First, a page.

What Happened To The Happy Face Killer?

Keith Hunter Jesperson was a truck-driving serial killer who tormented the roads of the Pacific Northwest throughout the early '90s (via Oxygen). Later dubbed the "Happy Face Killer" for his unsettlingly nonchalant happy faces he used to sign his confessions in letters to the press, Jesperson would eventually be traced the strangulations and murders of eight women, through bizarre circumstances. 

His early life will not surprise anyone who has studied true crime and serial killers. Raised in British Columbia, Jesperson had an abusive childhood both at home and at school and was known to kill small animals in his youth. After getting work as a long-haul trucker, Jesperson began to kill women that climbed into his cab, typically complete strangers looking for a ride or sex. His first murder saw a couple confess to the crime and serve time in prison, a confusing but happy coincidence for Jesperson who bragged about his getaway by writing a note in a truck stop bathroom. He signed the graffiti with a happy face, but it would take years before the murder would be traced back to the Canadian killer.

Jesperson has taken up art

Jesperson continued to kill, with eight confirmed victims from his killing spree throughout the first half of the '90s (via The Cinemaholic). Authorities had difficulty connecting the strangled bodies abandoned on the side of the road, along with the mysterious, gruesome letters sent to the press casually describing the murders. It was only until Jesperson killed his girlfriend, his last victim, that authorities were able to capture and connect him to past crimes. The Happy Face Killer wanted to avoid the death penalty and agreed to a plea deal that saw him serve multiple life sentences without the possibility of parole. He is still alive in prison.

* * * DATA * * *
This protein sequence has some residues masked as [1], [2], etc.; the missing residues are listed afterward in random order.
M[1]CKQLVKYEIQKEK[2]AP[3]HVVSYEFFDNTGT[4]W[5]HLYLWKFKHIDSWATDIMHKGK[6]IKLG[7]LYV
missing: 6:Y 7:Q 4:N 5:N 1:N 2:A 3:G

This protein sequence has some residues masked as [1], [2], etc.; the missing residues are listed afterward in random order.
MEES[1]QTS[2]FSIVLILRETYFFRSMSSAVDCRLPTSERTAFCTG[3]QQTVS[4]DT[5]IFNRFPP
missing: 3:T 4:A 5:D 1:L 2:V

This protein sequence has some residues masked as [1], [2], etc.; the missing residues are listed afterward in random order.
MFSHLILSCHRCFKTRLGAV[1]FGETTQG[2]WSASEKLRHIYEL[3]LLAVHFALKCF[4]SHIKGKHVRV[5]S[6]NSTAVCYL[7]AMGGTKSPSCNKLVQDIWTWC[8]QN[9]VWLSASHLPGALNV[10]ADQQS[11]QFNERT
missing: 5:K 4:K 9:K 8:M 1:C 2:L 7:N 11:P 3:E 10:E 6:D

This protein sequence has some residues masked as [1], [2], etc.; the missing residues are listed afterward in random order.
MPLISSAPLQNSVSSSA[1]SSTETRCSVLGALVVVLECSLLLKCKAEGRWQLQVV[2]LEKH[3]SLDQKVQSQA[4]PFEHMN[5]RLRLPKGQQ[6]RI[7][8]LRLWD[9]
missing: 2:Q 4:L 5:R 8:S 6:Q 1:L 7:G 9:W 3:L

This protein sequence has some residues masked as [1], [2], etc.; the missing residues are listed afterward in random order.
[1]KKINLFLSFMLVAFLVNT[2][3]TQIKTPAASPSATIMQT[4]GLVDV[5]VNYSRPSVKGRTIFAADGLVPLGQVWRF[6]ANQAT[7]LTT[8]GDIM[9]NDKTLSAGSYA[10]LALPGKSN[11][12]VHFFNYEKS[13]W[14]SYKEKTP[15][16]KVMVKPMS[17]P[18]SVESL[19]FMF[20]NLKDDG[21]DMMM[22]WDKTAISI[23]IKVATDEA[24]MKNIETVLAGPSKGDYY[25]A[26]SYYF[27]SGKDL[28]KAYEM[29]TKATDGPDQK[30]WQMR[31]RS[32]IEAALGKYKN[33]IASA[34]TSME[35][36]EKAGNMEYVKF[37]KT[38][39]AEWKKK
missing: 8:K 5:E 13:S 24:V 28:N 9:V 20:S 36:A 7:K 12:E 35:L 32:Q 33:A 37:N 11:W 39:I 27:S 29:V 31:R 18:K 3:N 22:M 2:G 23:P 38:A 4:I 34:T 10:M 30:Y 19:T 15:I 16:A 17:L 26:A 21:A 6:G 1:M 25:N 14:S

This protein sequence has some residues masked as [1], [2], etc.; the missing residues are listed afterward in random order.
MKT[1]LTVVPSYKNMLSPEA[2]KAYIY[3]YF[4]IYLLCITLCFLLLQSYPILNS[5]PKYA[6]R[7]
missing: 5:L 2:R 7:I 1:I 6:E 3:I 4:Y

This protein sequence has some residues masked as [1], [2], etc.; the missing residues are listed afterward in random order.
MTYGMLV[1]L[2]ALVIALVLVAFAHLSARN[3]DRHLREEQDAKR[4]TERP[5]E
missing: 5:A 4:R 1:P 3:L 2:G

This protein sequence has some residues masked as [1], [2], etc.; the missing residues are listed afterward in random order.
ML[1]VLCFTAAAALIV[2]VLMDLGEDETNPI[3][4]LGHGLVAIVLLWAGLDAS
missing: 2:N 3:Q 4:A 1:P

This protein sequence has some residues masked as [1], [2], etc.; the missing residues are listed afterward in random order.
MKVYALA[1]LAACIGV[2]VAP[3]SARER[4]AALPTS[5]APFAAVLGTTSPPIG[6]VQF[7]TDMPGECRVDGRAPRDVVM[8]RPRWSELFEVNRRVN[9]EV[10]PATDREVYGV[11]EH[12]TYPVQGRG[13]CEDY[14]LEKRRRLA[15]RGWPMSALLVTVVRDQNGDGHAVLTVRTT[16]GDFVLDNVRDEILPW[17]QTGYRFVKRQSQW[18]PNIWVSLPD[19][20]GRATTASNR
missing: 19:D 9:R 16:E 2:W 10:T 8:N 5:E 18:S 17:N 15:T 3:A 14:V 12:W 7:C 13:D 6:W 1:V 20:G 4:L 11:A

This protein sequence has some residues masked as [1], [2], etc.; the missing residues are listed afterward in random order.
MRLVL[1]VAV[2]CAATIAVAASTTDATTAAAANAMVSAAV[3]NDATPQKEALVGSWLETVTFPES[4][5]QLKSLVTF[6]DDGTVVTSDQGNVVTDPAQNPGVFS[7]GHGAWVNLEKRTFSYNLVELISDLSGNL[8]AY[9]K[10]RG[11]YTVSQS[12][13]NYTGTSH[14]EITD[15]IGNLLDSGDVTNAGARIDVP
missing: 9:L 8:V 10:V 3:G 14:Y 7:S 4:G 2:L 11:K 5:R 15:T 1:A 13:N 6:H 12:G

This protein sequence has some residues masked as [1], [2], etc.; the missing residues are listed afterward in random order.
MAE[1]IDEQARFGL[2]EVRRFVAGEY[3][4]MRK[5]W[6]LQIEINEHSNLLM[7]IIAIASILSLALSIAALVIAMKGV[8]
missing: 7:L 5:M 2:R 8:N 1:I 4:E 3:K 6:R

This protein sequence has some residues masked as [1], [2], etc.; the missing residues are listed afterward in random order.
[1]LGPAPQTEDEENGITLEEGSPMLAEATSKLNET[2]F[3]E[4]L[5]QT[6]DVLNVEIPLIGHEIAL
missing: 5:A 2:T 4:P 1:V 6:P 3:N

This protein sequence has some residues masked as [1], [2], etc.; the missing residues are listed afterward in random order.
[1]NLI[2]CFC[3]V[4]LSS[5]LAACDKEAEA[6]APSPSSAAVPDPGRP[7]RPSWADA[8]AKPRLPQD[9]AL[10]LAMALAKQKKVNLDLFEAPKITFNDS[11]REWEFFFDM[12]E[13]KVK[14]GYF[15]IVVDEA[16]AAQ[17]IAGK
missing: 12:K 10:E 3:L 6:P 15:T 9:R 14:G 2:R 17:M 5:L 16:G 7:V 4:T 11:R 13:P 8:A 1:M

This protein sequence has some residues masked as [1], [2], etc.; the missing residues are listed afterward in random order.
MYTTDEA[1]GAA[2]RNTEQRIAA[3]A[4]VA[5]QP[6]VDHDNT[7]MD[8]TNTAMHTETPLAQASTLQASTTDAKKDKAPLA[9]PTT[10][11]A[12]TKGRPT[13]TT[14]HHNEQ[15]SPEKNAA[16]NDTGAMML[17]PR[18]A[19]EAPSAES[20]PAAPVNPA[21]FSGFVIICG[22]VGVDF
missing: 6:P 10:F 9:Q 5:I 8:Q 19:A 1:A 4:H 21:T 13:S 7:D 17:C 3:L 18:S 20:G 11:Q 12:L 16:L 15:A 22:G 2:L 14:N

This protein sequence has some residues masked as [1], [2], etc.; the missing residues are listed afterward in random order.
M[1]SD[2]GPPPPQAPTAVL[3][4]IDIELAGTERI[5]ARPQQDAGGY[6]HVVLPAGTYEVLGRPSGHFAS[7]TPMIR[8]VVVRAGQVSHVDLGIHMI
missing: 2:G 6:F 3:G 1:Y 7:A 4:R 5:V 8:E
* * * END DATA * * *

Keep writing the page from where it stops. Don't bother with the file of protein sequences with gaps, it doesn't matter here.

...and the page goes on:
Behind bars, Jesperson has adopted a calm demeanor that belies his imposing 6'8" height and previous atrocities. He's taken up an interest in art, specializing in drawings and paintings. According to the Post Gazette, while Jesperson has turned down interviews for major broadcasters, he was happy to make the time to chat with forensic science students and was reportedly calm and polite when answering questions. It would be hard to believe that this mild-mannered art enthusiast was once a terrifying, remorseless killer.